Faith Matters

Pope Francis: Covid-19 has shown our inter-dependence

The coronavirus pandemic emphasises the need to develop 'a culture of care as a path to peace', says Pope Francis

Pope Francis has called for a 'culture of care' as the world wrestles with the effects of Covid-19. Picture by Remo Casilli/Pool via AP

THE year 2020 was marked by the massive Covid-19 health crisis, which became a global phenomenon cutting across boundaries, aggravating deeply interrelated crises like those of the climate, food, the economy and migration, and causing great suffering and hardship.

I think especially of all those who lost family members or loved ones, and all who lost their jobs.

I think too of physicians and nurses, pharmacists, researchers, volunteers, chaplains and the personnel of hospitals and healthcare centres.

They have made, and are continuing to make, great sacrifices to be present to the sick, to alleviate their sufferings and to save their lives; indeed, many of them have died in the process.

In paying tribute to them, I renew my appeal to political leaders and the private sector to spare no effort to ensure access to Covid-19 vaccines and to the essential technologies needed to care for the sick, the poor and those who are most vulnerable.

Sad to say, alongside all these testimonies of love and solidarity, we have also seen a surge in various forms of nationalism, racism and xenophobia, and wars and conflicts that bring only death and destruction in their wake.

These and other events that marked humanity's path this past year have taught us how important it is to care for one another and for creation in our efforts to build a more fraternal society.

That is why I have chosen as the title of this year's message, A Culture of Care as a Path to Peace.

A culture of care as a way to combat the culture of indifference, waste and confrontation so prevalent in our time...

These and other events that marked humanity's path this past year have taught us how important it is to care for one another and for creation in our efforts to build a more fraternal society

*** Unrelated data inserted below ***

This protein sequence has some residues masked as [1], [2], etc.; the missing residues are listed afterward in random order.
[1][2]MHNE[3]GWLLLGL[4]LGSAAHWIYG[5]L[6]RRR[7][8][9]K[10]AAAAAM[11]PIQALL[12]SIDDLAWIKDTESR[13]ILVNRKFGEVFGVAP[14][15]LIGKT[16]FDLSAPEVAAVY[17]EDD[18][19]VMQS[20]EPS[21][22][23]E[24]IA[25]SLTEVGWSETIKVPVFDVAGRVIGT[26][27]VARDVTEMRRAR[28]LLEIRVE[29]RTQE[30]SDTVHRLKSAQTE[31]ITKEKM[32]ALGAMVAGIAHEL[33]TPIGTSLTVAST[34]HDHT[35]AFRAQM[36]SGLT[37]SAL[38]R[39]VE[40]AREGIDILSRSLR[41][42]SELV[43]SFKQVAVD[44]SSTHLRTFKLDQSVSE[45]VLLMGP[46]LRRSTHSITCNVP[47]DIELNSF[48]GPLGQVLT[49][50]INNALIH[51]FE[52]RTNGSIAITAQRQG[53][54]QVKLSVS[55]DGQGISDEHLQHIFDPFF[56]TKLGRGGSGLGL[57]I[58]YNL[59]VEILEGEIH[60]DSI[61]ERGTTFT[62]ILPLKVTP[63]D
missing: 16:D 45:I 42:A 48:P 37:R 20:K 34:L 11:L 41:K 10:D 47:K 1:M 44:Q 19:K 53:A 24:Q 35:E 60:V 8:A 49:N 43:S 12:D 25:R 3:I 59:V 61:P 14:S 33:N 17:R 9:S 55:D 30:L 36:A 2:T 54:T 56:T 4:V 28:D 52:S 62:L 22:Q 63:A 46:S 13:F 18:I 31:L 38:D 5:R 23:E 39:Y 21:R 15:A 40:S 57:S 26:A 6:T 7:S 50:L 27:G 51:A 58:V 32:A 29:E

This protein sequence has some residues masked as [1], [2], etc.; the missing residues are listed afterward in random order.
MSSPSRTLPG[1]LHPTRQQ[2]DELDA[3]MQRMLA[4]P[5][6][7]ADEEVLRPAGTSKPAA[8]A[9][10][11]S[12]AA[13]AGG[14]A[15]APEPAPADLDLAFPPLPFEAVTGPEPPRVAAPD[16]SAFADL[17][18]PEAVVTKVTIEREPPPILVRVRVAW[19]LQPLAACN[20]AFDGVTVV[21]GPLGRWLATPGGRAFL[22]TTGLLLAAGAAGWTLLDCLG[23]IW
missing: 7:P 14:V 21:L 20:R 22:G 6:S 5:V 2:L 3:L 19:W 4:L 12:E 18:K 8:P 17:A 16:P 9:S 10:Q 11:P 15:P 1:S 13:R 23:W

...Each human person is an end in himself or herself, and never simply a means to be valued only for his or her usefulness.

Persons are created to live together in families, communities and societies, where all are equal in dignity.

Human rights derive from this dignity, as do human duties, like the responsibility to welcome and assist the poor, the sick, the excluded, every one of our "neighbours, near or far in space and time".

Our plans and projects should always take into account their effects on the entire human family, and consider their consequences for the present and for coming generations.

The Covid-19 pandemic has shown us the truth and timeliness of this fact. In the face of the pandemic, "we have realised that we are in the same boat, all of us fragile and disoriented, but at the same time important and needed, all of us called to row together", since "no-one reaches salvation by themselves" and no state can ensure the common good of its population if it remains isolated.

The culture of care thus calls for a common, supportive and inclusive commitment to protecting and promoting the dignity and good of all, a willingness to show care and compassion, to work for reconciliation and healing, and to advance mutual respect and acceptance.

From A Culture of Care as a Path to Peace, Pope Francis's message for the 54th World Day of Peace, which is marked tomorrow, January 1 2021.

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